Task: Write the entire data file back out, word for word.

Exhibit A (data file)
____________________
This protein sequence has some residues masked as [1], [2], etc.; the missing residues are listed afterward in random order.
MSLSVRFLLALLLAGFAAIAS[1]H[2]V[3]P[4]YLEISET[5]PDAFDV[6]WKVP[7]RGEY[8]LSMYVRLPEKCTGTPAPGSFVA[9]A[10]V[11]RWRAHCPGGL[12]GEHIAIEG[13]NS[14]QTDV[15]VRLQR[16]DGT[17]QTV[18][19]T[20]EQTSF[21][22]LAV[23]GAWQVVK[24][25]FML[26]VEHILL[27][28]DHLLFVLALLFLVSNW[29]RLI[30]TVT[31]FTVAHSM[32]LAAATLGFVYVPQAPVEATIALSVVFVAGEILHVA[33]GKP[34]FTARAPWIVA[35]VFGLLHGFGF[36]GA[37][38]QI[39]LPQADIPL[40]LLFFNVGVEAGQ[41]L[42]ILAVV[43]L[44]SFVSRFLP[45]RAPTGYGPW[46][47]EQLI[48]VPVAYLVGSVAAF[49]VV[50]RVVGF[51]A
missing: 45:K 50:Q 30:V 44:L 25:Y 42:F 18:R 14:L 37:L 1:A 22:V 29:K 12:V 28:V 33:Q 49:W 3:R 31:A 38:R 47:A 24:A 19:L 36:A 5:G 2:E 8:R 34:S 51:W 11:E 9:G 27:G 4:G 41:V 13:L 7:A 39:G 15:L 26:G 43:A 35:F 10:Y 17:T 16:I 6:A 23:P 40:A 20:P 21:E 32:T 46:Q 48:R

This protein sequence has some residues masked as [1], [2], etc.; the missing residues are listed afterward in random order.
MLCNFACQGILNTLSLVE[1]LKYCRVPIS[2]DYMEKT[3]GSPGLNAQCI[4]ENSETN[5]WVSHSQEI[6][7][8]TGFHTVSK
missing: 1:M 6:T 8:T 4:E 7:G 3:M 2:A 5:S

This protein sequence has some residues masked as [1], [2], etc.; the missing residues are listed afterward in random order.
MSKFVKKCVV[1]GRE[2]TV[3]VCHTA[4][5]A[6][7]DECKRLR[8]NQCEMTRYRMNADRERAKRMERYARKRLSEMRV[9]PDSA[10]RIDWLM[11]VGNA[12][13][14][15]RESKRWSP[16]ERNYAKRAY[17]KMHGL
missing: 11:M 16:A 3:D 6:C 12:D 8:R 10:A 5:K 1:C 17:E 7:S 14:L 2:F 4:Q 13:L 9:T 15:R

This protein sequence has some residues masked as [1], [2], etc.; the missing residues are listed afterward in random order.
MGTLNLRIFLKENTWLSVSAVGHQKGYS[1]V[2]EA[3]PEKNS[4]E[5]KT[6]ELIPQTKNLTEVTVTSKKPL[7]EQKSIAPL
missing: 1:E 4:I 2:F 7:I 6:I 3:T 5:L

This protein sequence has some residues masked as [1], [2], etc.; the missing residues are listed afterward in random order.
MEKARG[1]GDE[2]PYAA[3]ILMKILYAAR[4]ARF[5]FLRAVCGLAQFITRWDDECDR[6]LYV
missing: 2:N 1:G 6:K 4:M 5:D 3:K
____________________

This protein sequence has some residues masked as [1], [2], etc.; the missing residues are listed afterward in random order.
MSLSVRFLLALLLAGFAAIAS[1]H[2]V[3]P[4]YLEISET[5]PDAFDV[6]WKVP[7]RGEY[8]LSMYVRLPEKCTGTPAPGSFVA[9]A[10]V[11]RWRAHCPGGL[12]GEHIAIEG[13]NS[14]QTDV[15]VRLQR[16]DGT[17]QTV[18][19]T[20]EQTSF[21][22]LAV[23]GAWQVVK[24][25]FML[26]VEHILL[27][28]DHLLFVLALLFLVSNW[29]RLI[30]TVT[31]FTVAHSM[32]LAAATLGFVYVPQAPVEATIALSVVFVAGEILHVA[33]GKP[34]FTARAPWIVA[35]VFGLLHGFGF[36]GA[37][38]QI[39]LPQADIPL[40]LLFFNVGVEAGQ[41]L[42]ILAVV[43]L[44]SFVSRFLP[45]RAPTGYGPW[46][47]EQLI[48]VPVAYLVGSVAAF[49]VV[50]RVVGF[51]A
missing: 45:K 50:Q 30:V 44:L 25:Y 42:F 18:R 14:L 37:L 1:A 22:V 29:K 12:V 28:V 33:Q 49:W 3:R 31:A 38:R 47:A 24:A 19:L 36:A 5:G 2:E 8:R 34:S 51:W 11:E 9:G 27:G 4:G 41:V 13:L 7:A 39:G 15:L 26:G 43:A 35:F 10:Y 17:T 16:I 6:A 23:P 40:A 20:P 21:E 32:T 46:Q 48:R

This protein sequence has some residues masked as [1], [2], etc.; the missing residues are listed afterward in random order.
MLCNFACQGILNTLSLVE[1]LKYCRVPIS[2]DYMEKT[3]GSPGLNAQCI[4]ENSETN[5]WVSHSQEI[6][7][8]TGFHTVSK
missing: 1:M 6:T 8:T 4:E 7:G 3:M 2:A 5:S

This protein sequence has some residues masked as [1], [2], etc.; the missing residues are listed afterward in random order.
MSKFVKKCVV[1]GRE[2]TV[3]VCHTA[4][5]A[6][7]DECKRLR[8]NQCEMTRYRMNADRERAKRMERYARKRLSEMRV[9]PDSA[10]RIDWLM[11]VGNA[12][13][14][15]RESKRWSP[16]ERNYAKRAY[17]KMHGL
missing: 11:M 16:A 3:D 6:C 12:D 8:R 10:A 5:K 1:C 17:E 7:S 14:L 2:F 4:Q 13:L 9:T 15:R

This protein sequence has some residues masked as [1], [2], etc.; the missing residues are listed afterward in random order.
MGTLNLRIFLKENTWLSVSAVGHQKGYS[1]V[2]EA[3]PEKNS[4]E[5]KT[6]ELIPQTKNLTEVTVTSKKPL[7]EQKSIAPL
missing: 1:E 4:I 2:F 7:I 6:I 3:T 5:L

This protein sequence has some residues masked as [1], [2], etc.; the missing residues are listed afterward in random order.
MEKARG[1]GDE[2]PYAA[3]ILMKILYAAR[4]ARF[5]FLRAVCGLAQFITRWDDECDR[6]LYV
missing: 2:N 1:G 6:K 4:M 5:D 3:K